Why Mehdi Hasan is half right and half wrong on foreign policy as a cause of terrorism

Uncomfortable though it might be, it is entirely conceivable the Woolwich attack was motivated by both an unwise, unsustainable and unjust foreign policy, and the beliefs predominant within minority elements of British Sunni Islam, namely Salafi-Jihadis.

 

Mehdi Hasan’s article “Extremists point to Western foreign policy  to explain their acts. Why do we ignore them?” contains both an appealing, and an uncomfortable message. Firstly for those wedded to interventionist positions, be it in Iraq and Afghanistan, or several of the foreign policy choices that have faced the coalition, the argument is discomfiting. A traditional principle of government is to provide for the security of its citizens. If intervening in Muslim majority countries, or reflexively supporting the United States or Israel undermines this, surely the Prime Minister has a duty to reconsider such policies?

There is little evidence such an approach is likely. David Cameron’s response to the In Amenas siege in Algeria was to talk of an existential struggle against terrorism that may last a generation, to pledge some supporting elements to France’s intervention in Mali, but to deny a parliamentary debate on the subject as British boots were not on the ground in the country. Such actions made a mockery of the democratic beliefs he claims to be upholding.

Mehdi Hasan’s arguments are also, in some quarters, very appealing. Britain’s many Muslim representative organisations have long complained of a political discourse that equates Islam per se with terrorism. Academic research of our print media in particular demonstrates the volume of negative media stories about Muslims. Both the British National Party and English Defence League sought to arrest declining influence post-Woolwich with rallies, whilst in several towns arrests were made after attacks on mosques.  The response of many on the left – from the Morning Star, Stop the War Coalition to Unite Against Fascism, has been to describe Woolwich as ‘the inevitable price of the war on terror’, and, after briefly condemning the murder, to quickly move on to concentrating solely on their original campaigns.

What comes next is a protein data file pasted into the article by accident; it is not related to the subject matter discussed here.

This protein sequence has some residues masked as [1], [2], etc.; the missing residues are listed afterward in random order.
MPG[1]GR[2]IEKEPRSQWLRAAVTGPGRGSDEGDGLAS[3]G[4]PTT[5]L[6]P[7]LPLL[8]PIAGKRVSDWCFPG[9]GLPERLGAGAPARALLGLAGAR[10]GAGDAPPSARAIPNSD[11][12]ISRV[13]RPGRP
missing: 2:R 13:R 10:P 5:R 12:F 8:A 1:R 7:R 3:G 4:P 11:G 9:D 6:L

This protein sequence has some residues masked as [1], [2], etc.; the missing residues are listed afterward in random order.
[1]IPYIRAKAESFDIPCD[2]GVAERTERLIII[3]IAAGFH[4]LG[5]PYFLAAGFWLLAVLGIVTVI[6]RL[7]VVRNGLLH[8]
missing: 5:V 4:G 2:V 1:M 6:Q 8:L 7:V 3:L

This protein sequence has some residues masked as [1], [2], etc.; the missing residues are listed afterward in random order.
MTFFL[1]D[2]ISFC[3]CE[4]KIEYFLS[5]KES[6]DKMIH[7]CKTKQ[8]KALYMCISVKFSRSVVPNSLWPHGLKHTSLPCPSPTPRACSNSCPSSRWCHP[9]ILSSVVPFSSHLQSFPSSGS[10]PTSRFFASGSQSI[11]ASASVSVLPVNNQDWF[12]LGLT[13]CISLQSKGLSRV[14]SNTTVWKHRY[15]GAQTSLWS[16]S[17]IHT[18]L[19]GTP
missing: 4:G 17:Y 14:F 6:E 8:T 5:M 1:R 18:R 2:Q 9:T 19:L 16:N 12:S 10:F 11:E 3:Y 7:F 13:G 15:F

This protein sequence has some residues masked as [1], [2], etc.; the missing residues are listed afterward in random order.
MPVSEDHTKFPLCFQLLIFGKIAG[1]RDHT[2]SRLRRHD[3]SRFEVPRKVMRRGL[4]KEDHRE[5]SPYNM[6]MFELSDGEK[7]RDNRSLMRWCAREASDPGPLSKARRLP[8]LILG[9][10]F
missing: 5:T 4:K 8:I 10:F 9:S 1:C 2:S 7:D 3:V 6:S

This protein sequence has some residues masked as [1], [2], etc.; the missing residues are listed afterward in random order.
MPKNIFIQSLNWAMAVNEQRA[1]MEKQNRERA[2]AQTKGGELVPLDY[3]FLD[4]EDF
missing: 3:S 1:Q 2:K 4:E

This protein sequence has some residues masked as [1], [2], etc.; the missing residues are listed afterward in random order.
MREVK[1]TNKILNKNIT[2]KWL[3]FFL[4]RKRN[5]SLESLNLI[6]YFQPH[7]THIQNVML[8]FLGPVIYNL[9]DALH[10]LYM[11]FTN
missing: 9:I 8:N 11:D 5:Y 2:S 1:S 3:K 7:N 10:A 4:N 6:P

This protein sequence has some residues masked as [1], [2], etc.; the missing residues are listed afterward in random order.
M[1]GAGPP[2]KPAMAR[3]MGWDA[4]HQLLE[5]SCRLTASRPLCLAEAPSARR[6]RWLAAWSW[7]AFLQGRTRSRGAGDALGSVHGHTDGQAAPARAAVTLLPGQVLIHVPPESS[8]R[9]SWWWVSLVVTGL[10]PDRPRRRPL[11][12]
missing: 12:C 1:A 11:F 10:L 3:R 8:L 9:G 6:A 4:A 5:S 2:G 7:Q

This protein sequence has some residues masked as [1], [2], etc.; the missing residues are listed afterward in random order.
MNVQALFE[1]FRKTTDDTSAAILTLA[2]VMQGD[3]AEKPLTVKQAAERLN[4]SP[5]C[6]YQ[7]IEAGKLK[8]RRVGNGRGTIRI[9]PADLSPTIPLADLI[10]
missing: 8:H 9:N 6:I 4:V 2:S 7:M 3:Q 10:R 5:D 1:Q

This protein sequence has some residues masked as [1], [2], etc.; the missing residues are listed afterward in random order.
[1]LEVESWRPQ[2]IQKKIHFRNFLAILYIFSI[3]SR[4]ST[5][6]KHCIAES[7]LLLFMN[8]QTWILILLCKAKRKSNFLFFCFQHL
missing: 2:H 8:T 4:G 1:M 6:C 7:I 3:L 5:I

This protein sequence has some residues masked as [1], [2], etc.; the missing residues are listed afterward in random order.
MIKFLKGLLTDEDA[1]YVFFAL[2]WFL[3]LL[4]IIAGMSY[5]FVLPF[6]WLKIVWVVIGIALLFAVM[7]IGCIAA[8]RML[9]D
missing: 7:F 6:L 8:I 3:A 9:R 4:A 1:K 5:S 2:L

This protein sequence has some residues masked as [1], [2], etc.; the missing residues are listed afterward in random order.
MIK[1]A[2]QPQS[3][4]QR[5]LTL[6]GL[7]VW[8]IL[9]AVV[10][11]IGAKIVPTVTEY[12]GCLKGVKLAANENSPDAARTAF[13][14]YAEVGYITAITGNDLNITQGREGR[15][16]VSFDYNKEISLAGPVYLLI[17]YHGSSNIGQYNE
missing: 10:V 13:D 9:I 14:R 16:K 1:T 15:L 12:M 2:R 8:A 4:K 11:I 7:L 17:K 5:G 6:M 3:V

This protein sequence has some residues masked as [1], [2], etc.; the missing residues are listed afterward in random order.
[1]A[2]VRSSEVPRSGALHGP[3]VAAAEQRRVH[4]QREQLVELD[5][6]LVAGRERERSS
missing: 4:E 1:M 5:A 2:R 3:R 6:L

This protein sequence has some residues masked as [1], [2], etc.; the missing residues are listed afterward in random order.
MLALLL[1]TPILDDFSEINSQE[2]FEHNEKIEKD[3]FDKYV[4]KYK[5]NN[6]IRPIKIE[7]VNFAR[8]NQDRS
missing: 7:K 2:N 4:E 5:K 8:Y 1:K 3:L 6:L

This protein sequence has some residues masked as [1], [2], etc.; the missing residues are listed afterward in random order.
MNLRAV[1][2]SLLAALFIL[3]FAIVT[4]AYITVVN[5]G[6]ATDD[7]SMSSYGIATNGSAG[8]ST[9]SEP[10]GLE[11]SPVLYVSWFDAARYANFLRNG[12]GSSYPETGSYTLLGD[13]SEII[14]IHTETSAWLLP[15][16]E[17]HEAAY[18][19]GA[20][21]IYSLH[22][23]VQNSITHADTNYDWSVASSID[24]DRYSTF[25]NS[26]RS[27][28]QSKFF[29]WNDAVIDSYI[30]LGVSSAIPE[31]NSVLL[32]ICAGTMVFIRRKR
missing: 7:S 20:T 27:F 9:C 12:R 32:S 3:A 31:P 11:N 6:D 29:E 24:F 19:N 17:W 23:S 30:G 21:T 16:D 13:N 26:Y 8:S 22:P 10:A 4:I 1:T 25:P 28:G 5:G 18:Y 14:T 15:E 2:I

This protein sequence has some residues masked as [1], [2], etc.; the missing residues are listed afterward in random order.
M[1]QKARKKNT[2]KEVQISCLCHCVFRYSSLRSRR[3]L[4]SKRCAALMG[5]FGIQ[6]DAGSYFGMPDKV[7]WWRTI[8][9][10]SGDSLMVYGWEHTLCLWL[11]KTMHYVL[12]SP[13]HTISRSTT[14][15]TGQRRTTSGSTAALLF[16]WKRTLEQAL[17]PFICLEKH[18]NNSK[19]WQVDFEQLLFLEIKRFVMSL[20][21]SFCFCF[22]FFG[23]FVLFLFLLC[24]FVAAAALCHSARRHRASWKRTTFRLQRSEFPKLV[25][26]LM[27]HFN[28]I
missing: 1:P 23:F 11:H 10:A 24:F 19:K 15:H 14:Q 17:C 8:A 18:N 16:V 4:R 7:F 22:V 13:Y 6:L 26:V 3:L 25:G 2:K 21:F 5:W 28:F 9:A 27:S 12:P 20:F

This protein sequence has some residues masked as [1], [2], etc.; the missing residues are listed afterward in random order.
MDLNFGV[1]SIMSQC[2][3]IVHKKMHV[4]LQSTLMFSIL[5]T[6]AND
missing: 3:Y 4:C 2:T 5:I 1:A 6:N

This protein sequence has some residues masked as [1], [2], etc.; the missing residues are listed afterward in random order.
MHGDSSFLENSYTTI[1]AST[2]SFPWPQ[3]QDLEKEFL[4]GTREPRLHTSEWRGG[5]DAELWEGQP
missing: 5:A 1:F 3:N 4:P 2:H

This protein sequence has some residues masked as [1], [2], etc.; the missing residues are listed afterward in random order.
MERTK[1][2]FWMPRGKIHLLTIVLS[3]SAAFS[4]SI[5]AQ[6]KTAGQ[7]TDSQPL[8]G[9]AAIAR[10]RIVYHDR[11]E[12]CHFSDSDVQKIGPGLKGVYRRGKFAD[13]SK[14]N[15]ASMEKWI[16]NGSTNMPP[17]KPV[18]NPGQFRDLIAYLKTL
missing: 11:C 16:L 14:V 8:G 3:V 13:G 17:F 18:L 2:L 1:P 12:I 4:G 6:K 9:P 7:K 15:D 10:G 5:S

In such an atmosphere, many will miss the nuanced nature of Mehdi Hasan’s argument, which does not seek to blame all of our terrorist trends on our foreign policy, but does locate much of the blame there. This needs to not only be debated, but placed in significantly more context.

Woolwich in Context

We are now in the third decade of what may be referred to as British Jihadism – the involvement of a small, but not insignificant number of British Sunni Muslims (perhaps best described as Salafi-Jihadists) in armed struggle and/or bombings. These actors have appeared in areas as diverse as Bosnia, Kashmir, Afghanistan, Yemen, Pakistan, Israel, Iraq, Somalia, Sweden, Kenya, Libya and Syria, not forgetting attempts to blow up airliners flying to north America. At some stage, probably beginning with the jihadist plot uncovered in Birmingham in 2000, but occurring increasing significantly after 2003, the UK was added to this list of combat zones.

The Iraq invasion, as former head of MI5 Eliza Manningham-Buller states, sent domestic terrorist plots off the Richter scale. But is worth stressing how distinct these plots were. Iraq is a mostly Shia country, Shia are estimated to comprise anything from 10-15% of the UK Muslim population, yet they do not tend to appear in our terrorism arrests. Nor do other Muslim minorities – the Ismali section of Shi’ism or the Ahmadiyya’s seem immune to such trends. The hurt of our foreign policy was felt most onerously by certain, but by no means all, Salafis.